Understanding the Five Categories of Sunglasses
Sunglasses are not just fashion accessories. They come with different tint levels that absorb varying amounts of light. These tints are divided into five categories, from very light (Category 0) to extremely dark (Category 4).
The Concept of Lens Categories:
Whether prescription or non-prescription, sunglasses are tinted in colors like grey, blue, green, red, or brown, the darkness of the tint is controlled and measured in terms of visible light absorption (ABS%), which ranges from 1% to 100%. This ABS% determines the category of the sunglasses.
Examining the Five Categories of Sunglasses:
The five categories are defined as follows:
- Category 0: ABS% is 0% – 10%, very light tint, suitable for overcast conditions, and can be used day and night.
- Category 1: ABS% is 10% – 20%, light tint, suitable for low sunlight, only for daytime use.
- Category 2: ABS% is 20% – 43%, marginal tint, suitable for moderate sunlight, only for daytime use.
- Category 3: ABS% is 43% – 80%, dark tint, suitable for strong sunlight, only for daytime use.
- Category 4: ABS% is 80% – 92%, very dark tint, suitable for very strong sunlight, not suitable for driving.
Recommended Sunglass Categories for Different Activities:
For recreational activities like driving, walking, and sports, most people prefer category 2 or 3 sunglasses. Category 1 sunglasses, while lightly tinted, are not enough for bright sunny days and are usually used for fashion like Balenciaga sunglasses. Category 4 sunglasses, on the other hand, are meant for high-exposure scenarios like mountaineering and are not legal for driving in some countries.
Detailed Description of Each Sunglass Category:
Category 0 sunglasses have a slight tint and absorb as little as 5% of light. They are often used for prescription glasses.
Category 1 sunglasses have coloration but are too light for everyday use. They offer mild relief on bright days and are popular among people living in sunny locations or those with sensitive eyes.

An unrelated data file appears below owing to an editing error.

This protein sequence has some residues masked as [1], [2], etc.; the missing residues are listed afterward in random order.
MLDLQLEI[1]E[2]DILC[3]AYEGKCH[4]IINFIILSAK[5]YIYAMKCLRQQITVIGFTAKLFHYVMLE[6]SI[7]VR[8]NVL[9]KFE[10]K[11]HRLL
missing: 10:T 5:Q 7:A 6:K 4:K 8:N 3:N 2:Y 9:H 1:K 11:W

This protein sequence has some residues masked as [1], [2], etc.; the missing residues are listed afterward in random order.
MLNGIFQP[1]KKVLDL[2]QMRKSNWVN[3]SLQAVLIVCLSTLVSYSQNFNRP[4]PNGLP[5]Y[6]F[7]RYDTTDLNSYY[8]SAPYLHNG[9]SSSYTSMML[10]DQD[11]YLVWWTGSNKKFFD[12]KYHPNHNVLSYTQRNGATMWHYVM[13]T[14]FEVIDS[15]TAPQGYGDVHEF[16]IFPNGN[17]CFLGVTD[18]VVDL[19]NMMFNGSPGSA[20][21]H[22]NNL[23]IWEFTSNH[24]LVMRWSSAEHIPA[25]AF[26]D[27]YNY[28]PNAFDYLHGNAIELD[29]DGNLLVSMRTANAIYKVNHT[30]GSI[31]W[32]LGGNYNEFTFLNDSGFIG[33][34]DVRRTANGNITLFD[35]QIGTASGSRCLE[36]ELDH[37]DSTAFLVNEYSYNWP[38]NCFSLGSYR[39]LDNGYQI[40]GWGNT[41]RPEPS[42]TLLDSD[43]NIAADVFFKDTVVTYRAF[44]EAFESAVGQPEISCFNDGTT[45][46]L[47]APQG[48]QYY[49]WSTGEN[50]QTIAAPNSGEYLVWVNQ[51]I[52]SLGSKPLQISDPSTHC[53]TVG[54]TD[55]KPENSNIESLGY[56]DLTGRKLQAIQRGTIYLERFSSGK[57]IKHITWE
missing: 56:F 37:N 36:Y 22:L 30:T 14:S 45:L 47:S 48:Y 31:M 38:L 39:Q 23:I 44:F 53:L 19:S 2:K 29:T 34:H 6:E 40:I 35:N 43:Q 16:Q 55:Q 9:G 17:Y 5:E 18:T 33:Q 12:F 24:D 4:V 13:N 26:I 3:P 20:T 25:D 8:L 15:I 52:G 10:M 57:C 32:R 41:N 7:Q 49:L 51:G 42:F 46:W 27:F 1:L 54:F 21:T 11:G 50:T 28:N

Category 2 sunglasses balance a dark spectacle lens and a light sunglasses lens. They absorb less than half of the sunlight and can be used on moderately bright or overcast days.
Category 3 sunglasses absorb around two-thirds of visible light. They are suitable for everyday recreational activities like sports, driving, or a day at the beach under a blue sky.
Category 4 sunglasses are the darkest and absorb the most visible light. They are unsuitable for driving due to their darkness but are ideal for extreme exposure scenarios like high-altitude mountaineering.
Decoding the UV400 Label:
The term ‘UV400’ found on sunglasses signifies the level of UV protection offered by the sunglasses. Specifically, ‘UV400’ implies that the sunglasses can block UV light up to the 400-nanometer wavelength, encompassing both UVA and UVB rays. This means they offer nearly 100% effective protection against harmful UV light, blocking out 99-100% of UVA and UVB rays.
The Importance of UV Protection in Sunglasses:
Regardless of the category or darkness of the sunglasses, UV protection is the single most critical factor. Exposure to UV light can lead to severe eye conditions such as cataracts, photokeratitis, macular degeneration, and even blindness. Therefore, always ensure your sunglasses are rated with full UV protection.
The Role of Tint in Sunglasses:
Contrary to popular belief, the darkness of a lens does not correlate with UV protection. The tint on sunglasses only reduces the amount of visible light passing through the lens but does not block UV light. Ironically, a very dark lens without UV filtration could cause your pupils to dilate, allowing more visible and UV light into your eyes, leading to potential eye damage.
Distinguishing Between 100% UV Protection and Polarized Lenses:
While both UV protection and polarized lenses serve to protect your eyes, they are not the same. UV protection is mandatory and blocks harmful UV light. In contrast, polarized lenses are optional and help reduce glare from reflected and overhead sunlight.
Furthermore, while all polarized lenses should be UV protective, they also contain an additional filter called a polarizer. This filter helps block horizontal light, which occurs when light is reflected off surfaces like water, snow, buildings, or cars, causing glare.